yeovil at War

Aubrey Edwin Hyde

Killed in action during the Advance to Victory in Picardy

 

Aubrey Edwin Hyde was born in Yeovil in the winter of 1899, the son of carpenter and joiner Edwin Hyde (b 1862) and Emma EM née Legg (1863-1930). In the 1901 census Edwin and Emma were listed living at 69 Reckleford (today's Market Street) almost at the corner junction with Court Ash with their children; Frederick (b 1885), Percival (b 1887), Benjamin (b 1888), Francis Henry (b 1890), Leah Minnie (b 1892) and one-year old Aubrey. By the time of the 1911 census Edwin and Emma were living at 66 Reckleford Hill (today's Reckleford) with Francis, Leah, Aubrey and seven-year old Maurice Augustus. Edwin now listed his occupation as a builder, while 11-year old Aubrey was at school.

Aubrey's military career is a bit sketchy - he initially enlisted at Yeovil in the Devonshire Regiment (Service No 8/11229) but was then posted to the 2nd/4th (City of London)Battalion, Royal Fusiliers (Service No 95550). Because of his age, it is unlikely that Aubrey enlisted much before the beginning of 1918. The original 2nd/4th Battalion had been disbanded at Rouen in June 1916, after which the 3rd/4th Battalion was renamed 2nd/4th. The 3rd/4th Battalion was a Territorial Army Battalion created in London in September 1914 under command of 2/1st London Brigade, in 2/1st London Division. The Battalion was in France from June 1916 onwards.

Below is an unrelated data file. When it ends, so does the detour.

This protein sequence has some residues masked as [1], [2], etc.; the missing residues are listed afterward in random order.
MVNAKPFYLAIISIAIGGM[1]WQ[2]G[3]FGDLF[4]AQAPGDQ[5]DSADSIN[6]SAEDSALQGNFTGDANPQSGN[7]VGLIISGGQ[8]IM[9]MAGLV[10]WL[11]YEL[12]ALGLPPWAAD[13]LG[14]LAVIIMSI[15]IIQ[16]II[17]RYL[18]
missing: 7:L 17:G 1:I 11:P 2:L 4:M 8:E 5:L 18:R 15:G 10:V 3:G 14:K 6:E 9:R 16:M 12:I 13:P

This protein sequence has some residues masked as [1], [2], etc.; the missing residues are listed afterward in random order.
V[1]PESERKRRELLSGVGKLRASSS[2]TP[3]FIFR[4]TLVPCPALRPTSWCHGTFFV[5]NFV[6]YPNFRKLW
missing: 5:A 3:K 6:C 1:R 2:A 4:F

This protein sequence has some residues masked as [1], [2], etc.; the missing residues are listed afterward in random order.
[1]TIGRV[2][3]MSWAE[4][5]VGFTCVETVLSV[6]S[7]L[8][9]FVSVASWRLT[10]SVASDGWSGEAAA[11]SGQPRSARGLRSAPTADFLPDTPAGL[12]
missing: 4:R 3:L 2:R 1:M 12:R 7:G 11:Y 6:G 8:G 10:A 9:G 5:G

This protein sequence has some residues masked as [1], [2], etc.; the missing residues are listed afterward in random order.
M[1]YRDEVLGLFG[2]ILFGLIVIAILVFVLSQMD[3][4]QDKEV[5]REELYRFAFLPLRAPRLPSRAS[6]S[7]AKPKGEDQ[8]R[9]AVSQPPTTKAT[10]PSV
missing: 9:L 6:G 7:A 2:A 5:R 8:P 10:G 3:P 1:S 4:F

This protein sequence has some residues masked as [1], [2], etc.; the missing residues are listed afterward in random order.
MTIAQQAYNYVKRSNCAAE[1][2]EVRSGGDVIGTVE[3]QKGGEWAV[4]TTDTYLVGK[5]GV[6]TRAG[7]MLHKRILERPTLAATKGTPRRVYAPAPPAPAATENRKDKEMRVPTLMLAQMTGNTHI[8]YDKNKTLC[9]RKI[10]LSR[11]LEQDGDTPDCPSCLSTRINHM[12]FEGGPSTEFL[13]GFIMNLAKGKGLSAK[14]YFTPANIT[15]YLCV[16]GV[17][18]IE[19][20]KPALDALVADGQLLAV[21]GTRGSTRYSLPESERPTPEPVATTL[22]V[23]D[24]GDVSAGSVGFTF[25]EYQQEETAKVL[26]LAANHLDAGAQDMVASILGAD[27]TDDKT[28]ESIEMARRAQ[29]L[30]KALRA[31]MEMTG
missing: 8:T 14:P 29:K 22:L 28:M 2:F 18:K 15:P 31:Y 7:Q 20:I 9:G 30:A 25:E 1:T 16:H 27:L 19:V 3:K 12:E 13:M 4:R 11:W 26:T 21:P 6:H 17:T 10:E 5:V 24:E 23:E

Also known as the City of London Regiment, the Royal Fusiliers raised no fewer than 47 battalions for service in the Great War. This makes it the fifth largest after the London Regiment, Northumberland Fusiliers, Middlesex Regiment and King's (Liverpool Regiment).

The Battalion landed in France in January 1917 with 173rd Brigade, 58th Division. The Battalion fought with that division until September 1918 when it was broken up and personnel transferred to the 2/2nd Battalion.

Aubrey's service history is unclear but he was killed in action on 9 August 1918. He was aged just 18. Since he is commemorated on the Vis-en-Artois Memorial, Aubrey must have been killed during the Advance to Victory in Picardy and Artois, between the Somme and Loos. Aubrey is commemorated on Panel 3 of the Vis-en-Artois Memorial but his name is not recorded on the War Memorial in the Borough.

 

gallery

 

The Commonwealth War Graves Commission certificate in memory of Aubrey Hyde.

 

 The Vis-en-Artois British Cemetery.

Vis-en-Artois and Haucourt are villages on the straight main road from Arras to Cambrai about 10 kilometres south-east of Arras. The Memorial is the back drop to the Vis-en-Artois British Cemetery, which is west of Haucourt on the north side of the main road.

The Memorial consists of a screen wall in three parts. The middle part of the screen wall is concave and carries stone panels on which names are carved. It is 26 feet high flanked by pylons 70 feet high. The Stone of Remembrance stands exactly between the pylons and behind it, in the middle of the screen, is a group in relief representing St George and the Dragon. The flanking parts of the screen wall are also curved and carry stone panels carved with names. Each of them forms the back of a roofed colonnade; and at the far end of each is a small building. The Memorial was designed by JR Truelove, with sculpture by Ernest Gillick. It was unveiled by the Rt Hon Thomas Shaw on 4 August 1930.